The loss of the coastal city is the toughest blow yet to the group's ambitions to seize and control territory in Libya along the lines of its self-proclaimed "caliphate" in Syria and Iraq.
But the group is likely to maintain a clandestine presence and seek to undermine Libya's fragile unity government.
"The retaking of Sirte is certainly a negative blow to IS affiliates in Libya because they will no longer have a territorial stronghold in the country," said Claudia Gazzini, a Libya analyst at the International Crisis Group.
But the group is likely to maintain cells in other parts of the country, she said.
IS took advantage of the chaos following the fall of dictator Moamer Kadhafi in 2011 to gain a foothold on Libya's Mediterranean coast, just a few hundred kilometres from Italy.
As rival militias fought for control, it had free rein to implant itself in Kadhafi's home town, where it took control in 2015.
"Conquering Sirte and establishing a wilayat (a province in the 'caliphate') was a big propaganda coup which attracted fighters from all over North Africa and the Sahel," said Mattia Toaldo, a Libya expert with the European Council on Foreign Relations.
"Losing it could cause a momentary loss of traction, but a lot will depend on what happens in Syria and Iraq and whether the ungoverned spaces in Libya will remain such."
- A new base -
According to French and American sources, some 5,000-7,000 IS fighters are present across Libya.
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It is impossible to say how many were killed during the seven-month battle for Sirte. Those who escaped may try to set up a new base elsewhere in Libya, said Gazzini.
She said IS militants may still have a presence around the capital Tripoli and in second city Benghazi in the east.
Fighters who escaped Sirte have likely moved south to Sebha, closer to Libya's borders with Algeria and Niger, she said.
The lawless south is an important base for arms and people smugglers across the Sahel region.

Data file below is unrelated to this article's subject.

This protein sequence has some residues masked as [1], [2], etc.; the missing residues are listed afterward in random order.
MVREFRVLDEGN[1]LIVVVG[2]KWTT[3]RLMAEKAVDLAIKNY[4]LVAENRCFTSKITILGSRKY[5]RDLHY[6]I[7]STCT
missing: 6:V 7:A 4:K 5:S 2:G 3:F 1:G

"Southern Libya offers ISIS some haven and logistical benefits but its remoteness is also a liability," said Frederic Wehrey, a Libya expert at the Carnegie Endowment for International Peace, using another name for the group.
"For it to find a place to govern and rule it would need to find a locale suffering from marginalisation and some sort of tribal or social constituency," he said.
To operate, the group also needs money. IS fighters in Libya have had few financial resources compared to their colleagues in Iraq, who seized assets from local banks and sold oil and archeological treasures to fill the coffers of their "state".
"(IS in Libya) didn't manage to seize any considerable source of revenue," Toaldo said.
"What they found in the banks in Sirte was not comparable to what they found in (the Iraqi city of) Mosul, nor was there an equivalent weapons stockpile."
Foreign diplomats hope that the fall of Sirte will strengthen the Government of National Accord (GNA), which has been operating in the capital since the spring but has little clout across vast areas of the country.
Experts fear the jihadists may operate an underground network to carry out attacks against the GNA.
"(IS might) try to utilise clandestine networks to undertake spectacular attacks to erode support for the already embattled GNA or dissuade foreigners from returning," Wehrey said.